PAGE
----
Systematic Review and Meta-Analysis of Carotid Artery Stenting Versus Endarterectomy for Carotid Stenosis: a Chronological and Worldwide Study
Zhang, L.; Zhao, Z.; Ouyang, Y.; Bao, J.; Lu, Q.; Feng, R.; Zhou, J.; Jing, Z.
Medicine 94(26): E1060
ISSN/ISBN: 1536-5964 PMID: 26131824 DOI: 10.1097/md.0000000000001060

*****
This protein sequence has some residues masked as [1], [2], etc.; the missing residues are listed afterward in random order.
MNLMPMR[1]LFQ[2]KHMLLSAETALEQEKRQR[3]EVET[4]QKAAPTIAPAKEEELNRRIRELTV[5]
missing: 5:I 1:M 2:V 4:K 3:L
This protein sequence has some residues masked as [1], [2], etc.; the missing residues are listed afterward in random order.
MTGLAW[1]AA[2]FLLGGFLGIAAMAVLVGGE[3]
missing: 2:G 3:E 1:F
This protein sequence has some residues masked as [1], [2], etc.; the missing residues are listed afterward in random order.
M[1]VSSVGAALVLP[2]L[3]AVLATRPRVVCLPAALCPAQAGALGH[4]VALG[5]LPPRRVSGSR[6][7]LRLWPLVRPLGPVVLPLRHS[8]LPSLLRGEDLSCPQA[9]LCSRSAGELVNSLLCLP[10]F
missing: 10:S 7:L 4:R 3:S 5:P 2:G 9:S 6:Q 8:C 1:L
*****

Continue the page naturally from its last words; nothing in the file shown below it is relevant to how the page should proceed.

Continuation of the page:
There are disparities among the results of meta-analyses under different circumstances of carotid artery stenting (CAS) versus endarterectomy (CEA) for carotid stenosis. This study aimed to assess the efficacies of CAS and CEA for carotid stenosis at 5-year intervals and worldwide.Comparative studies simultaneously reporting CAS and CEA for carotid stenosis with at least 10 patients in each group were identified by searching PubMed and Embase in accordance with preferred reporting items for systematic reviews and meta-analyses guidelines, and by reviewing the reference lists of retrieved articles.The studies were stratified into different subgroups according to the publication year, location in which the study was mainly performed, and randomized and nonrandomized study designs.Thirty-five comparative studies encompassing 27,525 patients were identified. The risk ratios (RRs) of stroke/death when CAS was compared with CEA within 30 d of treatment were 1.51 (95% CI 1.32-1.74, P < 0.001) for overall, 1.50 (95% CI 1.14-1.98, P = 0.004) from 2011 to 2015, 1.61 (95% CI 1.35-1.91, P < 0.001) from 2006 to 2010, 1.59 (95% CI 1.27-1.99, P < 0.001) in North America, 1.50 (95% CI 1.24-1.81, P < 0.001) in Europe, 1.63 (95% CI 1.31-2.02, P < 0.001) for randomized, and 1.44 (95% CI 1.20-1.73, P < 0.001) for nonrandomized comparative studies. CEA decreased the risks of transient ischemic attack at 30 d (RR: 2.07, 95% CI 1.50-2.85, P < 0.001) and restenosis at 1-year (RR: 1.97, 95% CI 1.28-3.05, P = 0.002). Data from follow-up showed that the RRs of stroke/death were 0.74 (95% CI 0.55-0.99, P = 0.04) at 1 year, 1.24 (95% CI 1.04-1.46, P = 0.01) at 4 year, and 2.27 (95% CI 1.39-3.71, P = 0.001) at 10 year. This systematic review, compared with those of other meta-analyses, included all available comparative studies and analyzed them at 5-year intervals, in different continents, and under different study designs. Current evidence suggests that the efficacy of CEA is superior to CAS for freedom from stroke/death within 30 d, especially from 2006 to 2015, in North America and Europe. Meanwhile, the superiority was also observed for restenosis at 1-year, transient ischemic attack within 30 d, and stroke/death at 4- and 10-year follow-ups.